Consistently high level of participation in entrepreneurship supported by favourable environmental conditions
Most recent data: 2014
The U.S. continues a four year pattern of high and stable total early-stage entrepreneurial activity (TEA) rates. For the fourth year in a row, a minimum of 13% of U.S. adults are starting and running new businesses.
Just after the 2008 recession, TEA rates dropped markedly in 2009 and again in 2010. This measure then rebounded in 2011 and maintained a remarkably stable rate for four years. Among 26 developed economies, the U.S. had the second highest TEA rate in 2014.
High rates of entrepreneurship are accompanied by high levels of innovation and growth. In 2014, 36.7% of U.S entrepreneurs stated that their products or services were innovative and 44.8% expected to grow their businesses by 6 or more employees in the next five years. With a large and diverse internal market, however, U.S. entrepreneurs are less internationally oriented, with 14.5% having substantial international customers.
In U.S. society, opportunity perceptions continue to grow, reaching the highest level reported by GEM since 1999; 50.9% of people in the U.S. believe there are good opportunities for entrepreneurship in 2014. Capabilities perceptions are remarkably stable: in 2014, 53.3% of people thought they had the capabilities to start a business, down from a stable 56% for the past seven years. Fear of failure is low for a developed economy, but still higher than pre-recession levels.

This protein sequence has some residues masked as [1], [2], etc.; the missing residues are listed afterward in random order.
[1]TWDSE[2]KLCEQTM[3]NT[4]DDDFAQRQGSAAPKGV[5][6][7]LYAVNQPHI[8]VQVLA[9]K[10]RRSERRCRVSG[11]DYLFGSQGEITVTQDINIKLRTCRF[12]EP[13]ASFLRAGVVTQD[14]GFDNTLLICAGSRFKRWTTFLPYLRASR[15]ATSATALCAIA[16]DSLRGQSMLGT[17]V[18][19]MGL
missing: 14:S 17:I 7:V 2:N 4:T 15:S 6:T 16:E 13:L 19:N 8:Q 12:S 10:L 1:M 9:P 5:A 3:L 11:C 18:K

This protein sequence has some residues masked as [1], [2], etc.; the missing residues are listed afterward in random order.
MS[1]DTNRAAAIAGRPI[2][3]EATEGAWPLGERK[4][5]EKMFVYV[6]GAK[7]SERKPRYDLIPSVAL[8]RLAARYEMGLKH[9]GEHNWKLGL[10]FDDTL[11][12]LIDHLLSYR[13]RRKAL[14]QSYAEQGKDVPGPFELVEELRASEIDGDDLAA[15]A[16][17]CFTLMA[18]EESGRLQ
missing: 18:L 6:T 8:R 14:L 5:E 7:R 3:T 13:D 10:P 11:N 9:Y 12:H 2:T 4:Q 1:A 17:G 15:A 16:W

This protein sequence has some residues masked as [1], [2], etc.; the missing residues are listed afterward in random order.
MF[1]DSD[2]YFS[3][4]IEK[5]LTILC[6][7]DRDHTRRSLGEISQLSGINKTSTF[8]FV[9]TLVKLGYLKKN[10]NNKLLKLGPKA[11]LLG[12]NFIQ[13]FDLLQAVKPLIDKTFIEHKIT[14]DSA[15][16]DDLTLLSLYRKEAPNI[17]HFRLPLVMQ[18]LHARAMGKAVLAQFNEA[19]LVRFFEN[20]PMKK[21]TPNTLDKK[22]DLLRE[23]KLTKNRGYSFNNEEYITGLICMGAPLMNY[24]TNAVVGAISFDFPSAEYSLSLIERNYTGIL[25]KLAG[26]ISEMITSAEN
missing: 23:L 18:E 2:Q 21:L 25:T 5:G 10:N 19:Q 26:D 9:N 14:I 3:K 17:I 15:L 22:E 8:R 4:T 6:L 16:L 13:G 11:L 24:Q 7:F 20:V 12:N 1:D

The average U.S. entrepreneur is educated with a college degree, closer to mid-career in age, from a higher income household, and more likely to be male. He is likely to be opportunity-motivated and comparatively likely to be operating in the knowledge-intensive sector (business services).
Enablers and Constraints
In general, entrepreneurship is seen positively in the U.S. and it is easy to get a business started. There is huge diversity, however, across the country. There are, of course, highly entrepreneurial regions like Silicon Valley and Boston 128.
Entrepreneurship thrives in the U.S. where there are universities, good transportation and communication, a population that includes young people, clusters of industrial activity, and quality of life (schools, climate, recreation, arts).
Initiatives Supporting Entrepreneurship
Programs and policies for entrepreneurship tend to occur at the state level. Overall, the U.S. is more oriented toward reducing barriers, but individual states may fund incubators or provide assistance programs (training, advising). Programs may target specific groups like women, youth or low income populations.
Trends Over Time
Opportunity perceptions in the general U.S. population and entrepreneurial activity are sensitive to economic cycles, but people are consistent over time about their capabilities for entrepreneurship. In the past three years, TEA rates have been quite stable, while they had been shown to fluctuate previously.
Challenges for the Future
The big challenges are getting entrepreneurs to be more globally competitive, and maintaining innovativeness in a global economy.